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Algebraic Long division help! Watch

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    could anyone tell me where i went wrong please?

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    P.S. sorry i don't know why it's upside down :/
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    (Original post by Prista)
    could anyone tell me where i went wrong please?

    Name:  photo.jpg
Views: 734
Size:  341.4 KB

    P.S. sorry i don't know why it's upside down :/
    Type out the question, I have another method instead of long division, its the bracket method so much easier and quicker, but needs practice
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    (Original post by Prista)
    could anyone tell me where i went wrong please?

    Name:  photo.jpg
Views: 734
Size:  341.4 KB

    P.S. sorry i don't know why it's upside down :/
    You can rotate it before you upload
    As for the question, your +11, turned into a -11. . . though you may have made another mistake, I've not checked
    EDIT: I had a look:
    2x^2 \div 2x^2 \not= 0 . . .
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    (Original post by Blueray2)
    Type out the question, I have another method instead of long division, its the bracket method so much easier and quicker, but needs practice
    okay, it's actually a partial fractions questions but as it's a top heavy fraction we got told to use the long division so would mind telling me that way, because that's the way i got taught please?

    the question is:
    Express 2x^2 -x-11/ (2x-3)(x+2) in the form A+ B/2x-3 + C/x+2
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    (Original post by Prista)
    could anyone tell me where i went wrong please?
    Firstly, 2x^2 \div 2x^2 = 1 not 0

    Secondly,  1 \times 2x^2 +x -6 = 2x^2+x-6
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    (Original post by joostan)
    You can rotate it before you upload
    As for the question, your +11, turned into a -11. . . though you may have made another mistake, I've not checked

    Haha it was the right way but then when i uploaded it it rotated
    ahh yeah true, thanks!
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    (Original post by Prista)
    okay, it's actually a partial fractions questions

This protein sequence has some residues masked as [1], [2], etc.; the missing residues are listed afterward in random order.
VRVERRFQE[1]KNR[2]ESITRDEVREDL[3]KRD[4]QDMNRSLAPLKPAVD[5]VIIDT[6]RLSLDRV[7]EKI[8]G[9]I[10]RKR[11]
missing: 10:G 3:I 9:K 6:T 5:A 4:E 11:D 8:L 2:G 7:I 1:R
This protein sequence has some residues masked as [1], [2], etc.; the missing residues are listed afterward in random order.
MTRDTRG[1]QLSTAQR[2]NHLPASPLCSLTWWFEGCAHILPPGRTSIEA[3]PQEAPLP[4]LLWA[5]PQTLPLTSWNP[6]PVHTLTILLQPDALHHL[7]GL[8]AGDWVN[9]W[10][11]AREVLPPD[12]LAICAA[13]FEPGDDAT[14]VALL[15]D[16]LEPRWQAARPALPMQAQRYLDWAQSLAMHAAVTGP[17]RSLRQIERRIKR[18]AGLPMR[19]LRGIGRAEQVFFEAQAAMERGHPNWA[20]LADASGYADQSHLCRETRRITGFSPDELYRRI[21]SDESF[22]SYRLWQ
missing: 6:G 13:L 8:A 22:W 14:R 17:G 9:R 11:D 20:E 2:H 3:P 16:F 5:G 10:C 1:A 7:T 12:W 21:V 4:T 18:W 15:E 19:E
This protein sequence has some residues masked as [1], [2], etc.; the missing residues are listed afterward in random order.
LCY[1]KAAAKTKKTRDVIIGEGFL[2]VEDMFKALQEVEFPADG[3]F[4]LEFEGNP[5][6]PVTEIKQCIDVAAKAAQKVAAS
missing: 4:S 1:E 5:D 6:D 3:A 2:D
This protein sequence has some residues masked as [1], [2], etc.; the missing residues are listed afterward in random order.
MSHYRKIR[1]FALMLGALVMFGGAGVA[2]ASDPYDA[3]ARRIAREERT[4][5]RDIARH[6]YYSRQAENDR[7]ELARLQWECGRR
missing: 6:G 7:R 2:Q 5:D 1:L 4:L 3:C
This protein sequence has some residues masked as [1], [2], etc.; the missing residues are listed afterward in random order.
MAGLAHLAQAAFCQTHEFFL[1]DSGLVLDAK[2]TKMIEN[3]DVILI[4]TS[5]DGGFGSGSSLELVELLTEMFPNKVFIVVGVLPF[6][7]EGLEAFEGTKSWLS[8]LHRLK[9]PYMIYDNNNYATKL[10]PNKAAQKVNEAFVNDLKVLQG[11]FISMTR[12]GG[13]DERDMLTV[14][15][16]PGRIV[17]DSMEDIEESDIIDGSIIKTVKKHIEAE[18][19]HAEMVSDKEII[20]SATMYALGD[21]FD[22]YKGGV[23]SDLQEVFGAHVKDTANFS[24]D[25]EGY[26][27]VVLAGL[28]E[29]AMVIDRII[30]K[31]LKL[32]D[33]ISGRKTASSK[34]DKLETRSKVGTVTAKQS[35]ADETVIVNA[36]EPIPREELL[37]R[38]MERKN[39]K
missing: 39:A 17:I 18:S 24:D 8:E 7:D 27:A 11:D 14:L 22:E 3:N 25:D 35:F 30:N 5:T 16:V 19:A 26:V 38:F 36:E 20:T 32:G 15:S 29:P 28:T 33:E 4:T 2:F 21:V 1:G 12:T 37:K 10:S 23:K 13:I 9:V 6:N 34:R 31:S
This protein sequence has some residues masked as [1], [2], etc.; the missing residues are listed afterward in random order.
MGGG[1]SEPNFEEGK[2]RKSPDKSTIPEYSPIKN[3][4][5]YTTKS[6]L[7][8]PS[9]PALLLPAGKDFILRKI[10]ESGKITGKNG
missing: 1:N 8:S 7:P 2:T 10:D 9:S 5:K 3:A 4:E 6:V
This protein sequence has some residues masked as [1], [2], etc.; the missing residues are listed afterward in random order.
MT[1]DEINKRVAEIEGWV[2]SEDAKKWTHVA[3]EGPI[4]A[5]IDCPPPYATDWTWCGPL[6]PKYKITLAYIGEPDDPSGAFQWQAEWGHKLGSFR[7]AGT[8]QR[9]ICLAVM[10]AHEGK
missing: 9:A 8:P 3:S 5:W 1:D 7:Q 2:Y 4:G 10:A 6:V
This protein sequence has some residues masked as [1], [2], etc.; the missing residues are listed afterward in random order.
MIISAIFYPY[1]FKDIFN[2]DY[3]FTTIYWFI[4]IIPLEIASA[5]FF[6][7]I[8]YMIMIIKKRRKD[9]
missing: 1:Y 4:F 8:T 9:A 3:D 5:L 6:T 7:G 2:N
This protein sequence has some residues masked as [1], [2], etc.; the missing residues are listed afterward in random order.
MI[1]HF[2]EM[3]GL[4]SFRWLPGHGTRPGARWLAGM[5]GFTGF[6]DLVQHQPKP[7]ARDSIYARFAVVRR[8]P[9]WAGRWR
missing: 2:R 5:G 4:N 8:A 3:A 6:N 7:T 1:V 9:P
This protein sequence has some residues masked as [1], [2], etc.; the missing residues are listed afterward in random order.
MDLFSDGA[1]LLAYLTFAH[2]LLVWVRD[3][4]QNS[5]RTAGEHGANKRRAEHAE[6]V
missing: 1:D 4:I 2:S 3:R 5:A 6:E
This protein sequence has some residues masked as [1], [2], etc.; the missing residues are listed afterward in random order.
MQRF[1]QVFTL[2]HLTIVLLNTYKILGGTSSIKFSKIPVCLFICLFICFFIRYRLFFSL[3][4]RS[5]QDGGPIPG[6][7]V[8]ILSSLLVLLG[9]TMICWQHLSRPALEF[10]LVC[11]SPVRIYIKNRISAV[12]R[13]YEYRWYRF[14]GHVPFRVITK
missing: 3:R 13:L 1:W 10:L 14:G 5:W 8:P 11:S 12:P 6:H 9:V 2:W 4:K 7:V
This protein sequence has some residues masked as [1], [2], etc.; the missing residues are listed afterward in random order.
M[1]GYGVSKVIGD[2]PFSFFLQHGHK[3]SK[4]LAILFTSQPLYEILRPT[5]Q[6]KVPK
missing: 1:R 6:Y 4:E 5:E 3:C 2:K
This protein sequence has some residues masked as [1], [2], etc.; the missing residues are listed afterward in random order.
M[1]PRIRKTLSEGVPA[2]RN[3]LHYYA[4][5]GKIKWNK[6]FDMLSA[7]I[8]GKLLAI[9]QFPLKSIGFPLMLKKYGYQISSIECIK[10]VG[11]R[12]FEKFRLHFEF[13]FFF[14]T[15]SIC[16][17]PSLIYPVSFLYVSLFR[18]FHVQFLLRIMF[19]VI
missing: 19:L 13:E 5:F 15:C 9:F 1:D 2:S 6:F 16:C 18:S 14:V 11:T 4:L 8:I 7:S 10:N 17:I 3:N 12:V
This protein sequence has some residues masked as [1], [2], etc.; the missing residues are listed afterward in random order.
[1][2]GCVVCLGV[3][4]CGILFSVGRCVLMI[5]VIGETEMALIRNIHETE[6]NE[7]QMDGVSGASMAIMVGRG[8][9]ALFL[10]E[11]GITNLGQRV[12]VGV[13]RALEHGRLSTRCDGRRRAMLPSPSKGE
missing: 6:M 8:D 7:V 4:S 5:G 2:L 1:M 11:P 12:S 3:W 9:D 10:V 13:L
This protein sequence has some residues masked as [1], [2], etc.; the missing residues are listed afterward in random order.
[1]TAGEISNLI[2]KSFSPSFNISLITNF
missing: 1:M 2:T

In that case you just need that 2x^2 \div 2x^2 = 1 from your long division

    Then do your partial fractions work knowing that A = 1
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    (Original post by TenOfThem)
    Firstly, 2x^2 \div 2x^2 = 1 not 0

    Secondly,  1 \times 2x^2 +x -6 = 2x^2+x-6
    yeah sorry my bad, but then the remainder would be -2x+17 right?
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    (Original post by Prista)
    Haha it was the right way but then when i uploaded it it rotated
    ahh yeah true, thanks!
    For partial fractions like that I'd do it by a bit of algebraic manipulation but then again I'm weird :cool:
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    (Original post by TenOfThem)
    In that case you just need that 2x^2 \div 2x^2 = 1 from your long division

    Then do your partial fractions work knowing that A = 1
    oh okay i see, thank you!
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    (Original post by Prista)
    yeah sorry my bad, but then the remainder would be -2x+17 right?
    But that is irrelevant you only need the long division to get A = 1

    Which, tbh you should just be able to see


    You can split it so that you just use the remainder for your partial fraction work but that is messy and prone to errors
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    (Original post by Blueray2)
    Type out the question, I have another method instead of long division, its the bracket method so much easier and quicker, but needs practice
    I like the bracket method. Its the best (you mean the factorisation starting from 3rd line back to filling up in 2nd ?).
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    (Original post by zaback21)
    I like the bracket method. Its the best (you mean the factorisation starting from 3rd line back to filling up in 2nd ?).
    Only suitable if you are factoring, so not in this question
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    (Original post by zaback21)
    I like the bracket method. Its the best (you mean the factorisation starting from 3rd line back to filling up in 2nd ?).
    Yeah so like you have 2 brackets

    ( fill this is in) (what ever the original thing was)
 
 
 
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